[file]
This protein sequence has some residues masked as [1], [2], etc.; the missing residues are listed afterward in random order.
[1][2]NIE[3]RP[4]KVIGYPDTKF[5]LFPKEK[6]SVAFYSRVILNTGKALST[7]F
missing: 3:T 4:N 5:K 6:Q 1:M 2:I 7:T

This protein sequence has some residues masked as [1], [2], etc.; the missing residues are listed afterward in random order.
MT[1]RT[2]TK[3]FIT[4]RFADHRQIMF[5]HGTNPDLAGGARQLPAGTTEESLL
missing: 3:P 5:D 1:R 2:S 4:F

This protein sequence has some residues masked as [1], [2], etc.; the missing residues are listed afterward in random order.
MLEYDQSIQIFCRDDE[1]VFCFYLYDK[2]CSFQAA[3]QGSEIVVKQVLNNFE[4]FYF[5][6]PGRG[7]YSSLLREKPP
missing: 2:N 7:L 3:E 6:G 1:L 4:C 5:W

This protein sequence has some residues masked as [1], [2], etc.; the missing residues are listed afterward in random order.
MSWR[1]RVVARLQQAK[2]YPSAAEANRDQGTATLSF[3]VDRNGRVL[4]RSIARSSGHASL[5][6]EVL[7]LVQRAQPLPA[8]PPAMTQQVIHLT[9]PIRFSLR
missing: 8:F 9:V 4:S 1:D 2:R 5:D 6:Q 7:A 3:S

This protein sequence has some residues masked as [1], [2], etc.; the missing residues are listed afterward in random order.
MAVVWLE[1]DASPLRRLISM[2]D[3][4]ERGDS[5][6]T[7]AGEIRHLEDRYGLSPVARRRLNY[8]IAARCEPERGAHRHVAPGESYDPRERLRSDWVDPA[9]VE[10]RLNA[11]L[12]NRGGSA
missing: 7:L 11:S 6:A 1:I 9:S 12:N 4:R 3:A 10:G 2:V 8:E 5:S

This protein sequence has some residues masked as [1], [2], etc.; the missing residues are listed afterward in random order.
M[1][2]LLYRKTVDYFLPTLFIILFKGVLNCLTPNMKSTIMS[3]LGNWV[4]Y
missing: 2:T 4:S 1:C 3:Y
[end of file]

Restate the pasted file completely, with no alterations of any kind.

This protein sequence has some residues masked as [1], [2], etc.; the missing residues are listed afterward in random order.
[1][2]NIE[3]RP[4]KVIGYPDTKF[5]LFPKEK[6]SVAFYSRVILNTGKALST[7]F
missing: 3:T 4:N 5:K 6:Q 1:M 2:I 7:T

This protein sequence has some residues masked as [1], [2], etc.; the missing residues are listed afterward in random order.
MT[1]RT[2]TK[3]FIT[4]RFADHRQIMF[5]HGTNPDLAGGARQLPAGTTEESLL
missing: 3:P 5:D 1:R 2:S 4:F

This protein sequence has some residues masked as [1], [2], etc.; the missing residues are listed afterward in random order.
MLEYDQSIQIFCRDDE[1]VFCFYLYDK[2]CSFQAA[3]QGSEIVVKQVLNNFE[4]FYF[5][6]PGRG[7]YSSLLREKPP
missing: 2:N 7:L 3:E 6:G 1:L 4:C 5:W

This protein sequence has some residues masked as [1], [2], etc.; the missing residues are listed afterward in random order.
MSWR[1]RVVARLQQAK[2]YPSAAEANRDQGTATLSF[3]VDRNGRVL[4]RSIARSSGHASL[5][6]EVL[7]LVQRAQPLPA[8]PPAMTQQVIHLT[9]PIRFSLR
missing: 8:F 9:V 4:S 1:D 2:R 5:D 6:Q 7:A 3:S

This protein sequence has some residues masked as [1], [2], etc.; the missing residues are listed afterward in random order.
MAVVWLE[1]DASPLRRLISM[2]D[3][4]ERGDS[5][6]T[7]AGEIRHLEDRYGLSPVARRRLNY[8]IAARCEPERGAHRHVAPGESYDPRERLRSDWVDPA[9]VE[10]RLNA[11]L[12]NRGGSA
missing: 7:L 11:S 6:A 1:I 9:S 12:N 4:R 3:A 10:G 2:V 8:E 5:S

This protein sequence has some residues masked as [1], [2], etc.; the missing residues are listed afterward in random order.
M[1][2]LLYRKTVDYFLPTLFIILFKGVLNCLTPNMKSTIMS[3]LGNWV[4]Y
missing: 2:T 4:S 1:C 3:Y